Leap into Gold Rush and Make some Discoveries

ID-100118277A tradition in Dahlonega, Georgia is a festival known as Gold Rush Days. The event, rated as one of the top twenty in the Southeast, is celebrated the third weekend in October when the leaves are spectacular in color.
Years ago as a newbie to the state, I vowed to make the festival an annual tradition. Later, I learned the reason behind the celebration.

The Discovery of Gold

The Gold Rush of 1828, began when Frank Logan, a prospector, found gold at Duke’s Creek, a branch of the Chattahoochee River. Benjamin Parks and others also claimed to have found gold in the area. When newspapers published news of the find, prospectors flooded into the region.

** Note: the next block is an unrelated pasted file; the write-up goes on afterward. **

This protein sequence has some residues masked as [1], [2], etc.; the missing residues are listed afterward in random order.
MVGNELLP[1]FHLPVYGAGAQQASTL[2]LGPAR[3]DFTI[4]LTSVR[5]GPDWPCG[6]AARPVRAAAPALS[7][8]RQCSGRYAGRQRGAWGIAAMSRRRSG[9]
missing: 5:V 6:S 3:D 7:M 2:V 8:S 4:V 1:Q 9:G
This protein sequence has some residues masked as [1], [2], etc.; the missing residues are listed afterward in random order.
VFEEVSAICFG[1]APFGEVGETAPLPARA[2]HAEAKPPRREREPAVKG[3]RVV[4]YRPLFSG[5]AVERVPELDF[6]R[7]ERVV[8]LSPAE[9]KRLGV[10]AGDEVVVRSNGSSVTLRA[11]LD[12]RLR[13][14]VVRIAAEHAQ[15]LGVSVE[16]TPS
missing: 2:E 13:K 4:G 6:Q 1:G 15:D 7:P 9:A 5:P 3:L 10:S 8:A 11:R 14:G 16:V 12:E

I learned of this fact while researching the history of The Old Federal Road the route by which miners transported the gold. I was shocked to learn most of the gold was found on land belonging to the Cherokee Indians. In 1838, the state seized the territory and the Indians were relocated to Oklahoma.
According to “Thar’s Gold in Them Thar Hills”, gold was typically mined by “deposit mining or placer mining.” Gold that eroded from hills and mountains accumulated in streams and riverbeds. Panned gold is known as “alluvial gold” because it is found in riverbeds.
Interesting Facts